The NHS budget was reduced to a level that was not enough to keep pace with the needs of patients. NHS hospitals were told to make  efficiency savings , which in practice meant cutting staff because quality health care is labour intensive; therefore staffing costs are a very high proportion of total costs.
  • Margaret Thatcher says in an interview on television that she is going to conduct a review of the NHS. The review was conducted in secret.
  • MP  Oliver Letwin  co-authored a paper with John Redwood called  Britain's Biggest Enterprise , that outlined the steps required to privatise the NHS in a piecemeal way:

    Might it not, rather be possible to work slowly from the present system towards a national insurance scheme? One could begin for example, with increased joint ventures between the NHS and the private sector; move on next to the use of 'credits' to meet standard charges set by central NHS funding administration for independently managed hospitals or districts, and only at the last stage create a national health scheme separate from the tax system
Routine eye examinations ceased to be free on the NHS. Opticians were then able to charge fees. This led to a two-thirds drop in the rate of eye examinations.
The outcome of Margaret Thatcher's review of the NHS was the creation of the  National Health Service and Community Care Act . This introduced the NHS internal market (also known as the purchaser-provider split).

By the end of the 1990s  long-term care  previously provided by the NHS had largely been replaced by private sector care homes charging fees.

By 1999 NHS dentistry has become a residual service offering a basic treatment mainly for children up to the age of 16. More than half of all dentistry is paid for by patients at the point of delivery.
  • New Labour creates  NHS Plan 2000 , enabling private companies to become permanent providers of clinical treatment to NHS patients.
  • The first  Private Finance Initiative (PFI)  hospital is opened.
  • The National Bed Inquiry commissioned by health secretary Frank Dobson concluded that 3-thousand more hospital beds would be needed in the near future. The inquiry did not take account of the fact that policies had already set in motion changes leading to further reductions in bed capacity resulting from service closures and the fact that new hospitals being built with PFI were necessarily smaller with 30 percent fewer beds.
51 percent of spending on dental care was accounted for by private provision.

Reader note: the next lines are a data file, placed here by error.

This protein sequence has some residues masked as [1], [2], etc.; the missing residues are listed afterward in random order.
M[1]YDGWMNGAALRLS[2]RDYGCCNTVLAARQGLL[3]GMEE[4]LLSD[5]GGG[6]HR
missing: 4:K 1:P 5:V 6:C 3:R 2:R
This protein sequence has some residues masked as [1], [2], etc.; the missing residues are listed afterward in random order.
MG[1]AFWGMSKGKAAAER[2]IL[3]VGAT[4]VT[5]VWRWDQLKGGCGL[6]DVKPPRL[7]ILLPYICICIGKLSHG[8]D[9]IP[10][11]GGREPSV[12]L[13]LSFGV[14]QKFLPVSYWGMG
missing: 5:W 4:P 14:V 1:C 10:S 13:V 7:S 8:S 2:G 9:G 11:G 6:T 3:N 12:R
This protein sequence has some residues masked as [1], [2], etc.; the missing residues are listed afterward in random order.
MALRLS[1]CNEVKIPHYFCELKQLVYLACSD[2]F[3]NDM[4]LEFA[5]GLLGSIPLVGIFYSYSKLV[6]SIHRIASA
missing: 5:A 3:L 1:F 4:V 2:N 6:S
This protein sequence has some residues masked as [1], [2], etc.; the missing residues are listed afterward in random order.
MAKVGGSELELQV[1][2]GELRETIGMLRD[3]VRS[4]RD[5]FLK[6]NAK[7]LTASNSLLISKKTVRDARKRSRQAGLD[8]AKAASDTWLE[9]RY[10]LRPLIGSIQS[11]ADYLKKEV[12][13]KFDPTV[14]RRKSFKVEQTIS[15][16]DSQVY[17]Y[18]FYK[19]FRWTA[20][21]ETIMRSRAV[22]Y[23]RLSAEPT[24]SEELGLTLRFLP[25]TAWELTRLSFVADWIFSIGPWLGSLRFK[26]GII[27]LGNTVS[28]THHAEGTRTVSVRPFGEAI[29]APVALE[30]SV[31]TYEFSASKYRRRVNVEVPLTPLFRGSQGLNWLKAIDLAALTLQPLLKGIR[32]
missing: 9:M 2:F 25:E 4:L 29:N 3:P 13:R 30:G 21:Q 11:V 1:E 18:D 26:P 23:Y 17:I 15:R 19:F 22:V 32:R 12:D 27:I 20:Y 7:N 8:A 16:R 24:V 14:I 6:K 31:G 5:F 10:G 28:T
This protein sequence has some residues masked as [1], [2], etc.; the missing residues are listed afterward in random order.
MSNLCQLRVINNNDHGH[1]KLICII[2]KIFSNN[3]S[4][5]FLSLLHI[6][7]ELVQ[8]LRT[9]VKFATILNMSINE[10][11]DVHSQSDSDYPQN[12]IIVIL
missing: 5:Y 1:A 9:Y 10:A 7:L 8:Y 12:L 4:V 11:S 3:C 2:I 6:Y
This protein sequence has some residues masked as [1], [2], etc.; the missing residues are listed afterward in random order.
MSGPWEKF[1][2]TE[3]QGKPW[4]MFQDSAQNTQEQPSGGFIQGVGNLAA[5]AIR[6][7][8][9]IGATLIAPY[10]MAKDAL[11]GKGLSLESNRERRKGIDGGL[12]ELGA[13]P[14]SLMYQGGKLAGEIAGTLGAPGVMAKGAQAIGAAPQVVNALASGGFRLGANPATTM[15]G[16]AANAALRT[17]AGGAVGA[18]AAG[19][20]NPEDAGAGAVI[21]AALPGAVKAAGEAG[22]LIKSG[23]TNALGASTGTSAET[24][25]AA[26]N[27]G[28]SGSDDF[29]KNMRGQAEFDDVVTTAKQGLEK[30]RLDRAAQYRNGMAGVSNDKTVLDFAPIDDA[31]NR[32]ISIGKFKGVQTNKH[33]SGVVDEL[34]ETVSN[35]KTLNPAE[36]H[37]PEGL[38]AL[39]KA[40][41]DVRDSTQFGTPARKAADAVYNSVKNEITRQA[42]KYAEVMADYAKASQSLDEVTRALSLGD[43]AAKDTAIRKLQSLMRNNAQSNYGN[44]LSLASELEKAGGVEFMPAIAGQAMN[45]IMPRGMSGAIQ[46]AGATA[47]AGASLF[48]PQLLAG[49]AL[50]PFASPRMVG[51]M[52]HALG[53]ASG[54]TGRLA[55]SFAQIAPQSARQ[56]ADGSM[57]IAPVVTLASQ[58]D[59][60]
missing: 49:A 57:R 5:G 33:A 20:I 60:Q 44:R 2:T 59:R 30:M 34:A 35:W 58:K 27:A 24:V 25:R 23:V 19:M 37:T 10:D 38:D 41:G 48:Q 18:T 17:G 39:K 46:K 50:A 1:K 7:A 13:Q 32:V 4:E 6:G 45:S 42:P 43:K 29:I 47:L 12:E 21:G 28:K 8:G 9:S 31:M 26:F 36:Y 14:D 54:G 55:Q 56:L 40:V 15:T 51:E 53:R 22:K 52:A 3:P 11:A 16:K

UnitedHealth  is providing administrative health services to 10  Primary Care Trusts (PCTs) .  Kaiser Permanente  is engaged with 8 PCTs.
  • New Labour creates NHS Improvement Plan 2004
  • Oliver Letwin co-author of  Britain's Biggest Enterprise , head of NM Rothchild Bank's Privatisation Unit, and author of Privatising the World tells a private meeting that the NHS will not exist within 5 years of a Conservative government.
  • The drive to 'transform community services' begins. This meant separating them from  Primary Care Trusts  which had been responsible for delivering these services. Community services were given to free-standing purpose-made NHS Trusts, or they were floated-off outside the NHS by becoming non-profit  social enterprises .
  • A study is commissioned by the Department of Health, and carried out by a team at York University, which demonstrates the inefficiency of NHS marketisation. The study showed that NHS administrative costs rose from 5 percent in the mid-1970s to 14 percent in 2003, resulting directly from the increased number of administration and managerial staff required to operate the NHS  internal market . This study was kept secret until 2010.
  •  Connecting for Health  a largely non-operational IT Programme is introduced at a cost of £20-billion.
  •  Jeremy Hunt  (who later became Health Secretary from 4th September 2012 to 9th July 2018) co-authored a book with Michael Gove, Tory MEP Daniel Hanaan and Greg Clark called  Direct Democracy , in which they call for the NHS to be dismantled. Co-author Daniel Hanaan is on the record saying: The NHS is a 60-year-old mistake.
 Serco  enters the UK health market with a five-year contract to run GP 'Out-of-Hours' services in Cornwall.
The government commissions Lord Darzi to look into re-configuring NHS services (yet again). Darzi's report comes up with the idea of  Polyclinics .
£5.6-billion of the NHS budget is going to non-NHS providers.
Catastrophic failure of care at Mid Staffordshire Hospitals (See  Francis Report ).
  • The Unsustainable Provider Regime is introduced by Health Secretary Alan Johnson, giving draconian powers to the  Trust Special Administrator .
  • In the wake of the financial crash  McKinsey  are commissioned to produce a report that heralds the start of truly massive and unprecedented cuts to the NHS budget.
  • Following the  Mid Staffordshire Scandal , New Labour modifies 2006 legislation to make it easier to close hospitals.
  • The first  Polyclinics  are introduced.